You will remember that that is the paragraph as it appeared in the resolution brought in by the Prime Minister, and the Minister of Militia has referred to that as the one finally adopted. But it was not so. The one that was finally adopted was changed to make that paragraph read 'the payment of regular and periodical contributions to the imperial treasury ' would not be satisfactory. You catch the difference at once. The resolution as first brought in by the Prime Minister would prohibit us giving any monetary contribution under any circumstances. It was amended as I have said. The Minister of Militia, our minister of war, did not know then, and does not know now, that that amendment was made by the resolution. Not only the minister of war does not seem to have known of that amendment, but the Minister of Justice also. For I cannot believe that- the Minister of Justice misrepresented the case. We studied law together, and I do not believe he would do such a thing; I choose to believe that he did not know that the resolution was amended so as to permit the giving of a monetary contribution. The Minister of Militia puts into this resolution a whole paragraph that was cut out:
The House has observed with satisfaction
They actually wanted to put this in at first.
-the relief afforded in recent years to the taxpayers of the United Kingdom through the assumption by the Canadian people of considerable military expenditure formerly charged upon the imperial treasury.
It required a high degree of courage to propose to send that home to the old country when Sir William White had examined the dockyards at Esquimalt and Halifax, and had found that the government had allowed them to tumble to pieces. That paragraph is entirely cut out of the resolution as finally passed, but our war minister did not know it. There is no mistake about that, for I took the trouble Mr. CROTHERS.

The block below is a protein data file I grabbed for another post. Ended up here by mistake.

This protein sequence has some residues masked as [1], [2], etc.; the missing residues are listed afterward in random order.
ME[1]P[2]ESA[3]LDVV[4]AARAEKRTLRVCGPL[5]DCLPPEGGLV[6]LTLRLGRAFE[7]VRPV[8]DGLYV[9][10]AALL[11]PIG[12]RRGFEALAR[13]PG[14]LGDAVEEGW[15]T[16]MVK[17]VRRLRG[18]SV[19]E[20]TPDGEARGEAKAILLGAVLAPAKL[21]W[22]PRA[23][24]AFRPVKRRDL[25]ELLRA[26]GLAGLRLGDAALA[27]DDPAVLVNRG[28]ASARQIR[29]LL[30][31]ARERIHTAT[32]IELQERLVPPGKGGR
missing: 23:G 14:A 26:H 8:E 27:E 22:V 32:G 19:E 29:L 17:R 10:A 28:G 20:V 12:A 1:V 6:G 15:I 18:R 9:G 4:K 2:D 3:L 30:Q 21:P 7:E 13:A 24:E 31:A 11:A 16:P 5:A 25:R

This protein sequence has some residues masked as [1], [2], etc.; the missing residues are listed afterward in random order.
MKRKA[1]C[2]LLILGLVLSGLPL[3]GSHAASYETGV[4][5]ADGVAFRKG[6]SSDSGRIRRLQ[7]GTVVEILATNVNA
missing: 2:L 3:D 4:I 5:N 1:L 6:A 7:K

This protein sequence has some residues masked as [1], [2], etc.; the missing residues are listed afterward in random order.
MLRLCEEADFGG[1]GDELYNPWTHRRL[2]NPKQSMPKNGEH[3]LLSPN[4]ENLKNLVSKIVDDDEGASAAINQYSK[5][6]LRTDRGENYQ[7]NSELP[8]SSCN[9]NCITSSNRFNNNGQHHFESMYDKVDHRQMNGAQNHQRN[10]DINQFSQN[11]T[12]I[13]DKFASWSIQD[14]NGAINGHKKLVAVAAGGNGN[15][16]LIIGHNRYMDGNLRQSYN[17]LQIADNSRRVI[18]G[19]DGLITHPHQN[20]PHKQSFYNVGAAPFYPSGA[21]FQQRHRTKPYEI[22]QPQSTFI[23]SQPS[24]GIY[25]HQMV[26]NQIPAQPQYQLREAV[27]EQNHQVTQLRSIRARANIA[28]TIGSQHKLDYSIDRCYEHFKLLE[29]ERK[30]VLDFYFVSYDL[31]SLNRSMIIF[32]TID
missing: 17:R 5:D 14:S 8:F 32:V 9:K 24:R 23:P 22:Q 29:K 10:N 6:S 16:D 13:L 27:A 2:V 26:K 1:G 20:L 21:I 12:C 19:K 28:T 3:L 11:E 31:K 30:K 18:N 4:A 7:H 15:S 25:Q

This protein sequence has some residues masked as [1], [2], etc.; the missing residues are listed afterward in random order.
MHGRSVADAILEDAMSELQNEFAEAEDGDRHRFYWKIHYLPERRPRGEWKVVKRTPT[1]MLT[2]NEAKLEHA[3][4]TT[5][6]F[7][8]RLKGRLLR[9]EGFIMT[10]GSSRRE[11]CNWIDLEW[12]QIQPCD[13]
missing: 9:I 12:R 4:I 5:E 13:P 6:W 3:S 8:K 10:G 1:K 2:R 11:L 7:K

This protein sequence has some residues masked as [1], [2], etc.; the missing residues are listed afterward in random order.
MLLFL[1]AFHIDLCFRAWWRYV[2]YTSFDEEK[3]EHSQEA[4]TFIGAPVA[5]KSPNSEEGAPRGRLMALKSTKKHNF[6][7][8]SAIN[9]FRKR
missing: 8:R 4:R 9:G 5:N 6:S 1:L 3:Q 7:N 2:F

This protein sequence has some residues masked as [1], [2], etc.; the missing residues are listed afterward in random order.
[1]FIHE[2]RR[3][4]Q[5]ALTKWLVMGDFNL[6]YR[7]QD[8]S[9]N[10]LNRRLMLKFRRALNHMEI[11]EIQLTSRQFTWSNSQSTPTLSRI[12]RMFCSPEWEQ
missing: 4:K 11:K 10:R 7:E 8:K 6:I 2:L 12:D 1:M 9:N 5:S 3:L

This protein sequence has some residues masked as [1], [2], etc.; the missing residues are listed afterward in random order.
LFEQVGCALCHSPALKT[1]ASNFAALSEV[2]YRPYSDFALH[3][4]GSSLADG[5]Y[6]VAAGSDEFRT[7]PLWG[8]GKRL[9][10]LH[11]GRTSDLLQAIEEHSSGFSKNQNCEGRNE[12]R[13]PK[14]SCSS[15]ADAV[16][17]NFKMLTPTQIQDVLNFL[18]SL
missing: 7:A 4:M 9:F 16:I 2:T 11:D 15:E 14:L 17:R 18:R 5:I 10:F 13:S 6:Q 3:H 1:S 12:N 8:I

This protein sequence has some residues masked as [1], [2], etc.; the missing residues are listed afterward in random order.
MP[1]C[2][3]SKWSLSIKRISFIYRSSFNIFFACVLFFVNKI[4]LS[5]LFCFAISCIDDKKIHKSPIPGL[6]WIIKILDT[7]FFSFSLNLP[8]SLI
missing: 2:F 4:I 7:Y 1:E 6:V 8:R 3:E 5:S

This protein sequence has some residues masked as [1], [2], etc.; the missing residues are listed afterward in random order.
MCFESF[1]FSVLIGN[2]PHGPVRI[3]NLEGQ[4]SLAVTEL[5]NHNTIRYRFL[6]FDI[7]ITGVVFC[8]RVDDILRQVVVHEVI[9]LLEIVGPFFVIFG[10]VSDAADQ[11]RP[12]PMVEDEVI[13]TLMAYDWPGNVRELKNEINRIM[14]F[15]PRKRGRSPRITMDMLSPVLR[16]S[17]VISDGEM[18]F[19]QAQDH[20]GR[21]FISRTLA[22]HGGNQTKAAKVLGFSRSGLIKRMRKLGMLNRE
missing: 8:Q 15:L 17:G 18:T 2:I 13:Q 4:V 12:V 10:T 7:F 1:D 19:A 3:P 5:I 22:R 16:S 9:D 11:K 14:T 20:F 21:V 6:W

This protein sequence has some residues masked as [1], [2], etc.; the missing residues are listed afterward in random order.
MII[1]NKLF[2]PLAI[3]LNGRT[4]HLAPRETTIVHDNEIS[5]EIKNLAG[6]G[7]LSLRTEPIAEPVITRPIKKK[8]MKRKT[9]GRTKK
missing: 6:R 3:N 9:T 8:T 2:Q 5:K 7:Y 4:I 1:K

to read his whole speech to see about it. Before reading the resolution, he said:
The hon. member for North Toronto introduced a resolution which was afterwards changed into the resolution which finally and unanimously passed this House. . . . Without detaining the House, I shall proceed to read that resolution.
Then he proceeds to read the resolution that the Prime Minister first brought in. I thought that perhaps he had made a slip, so I took the trouble to go to the Printing Bureau on the 21st of last month, to examine the proof-sheets, and I found that they had all been corrected, but the resolution was left there. And you will find it in the revised edition, as I have it here represented as having been finally passed, namely the one that the Prime Minister brought in first. So that accounts for the Minister of Justice making the statement he did in Toronto. He did not know that it had been amended-our minister of war did not know that it had been amended-he does not know now. He revised the proof-sheets and this is in the revised edition. It is going down to future generations of our people as the resolution passed by this House.
Subtopic: NAVY ESTIMATES.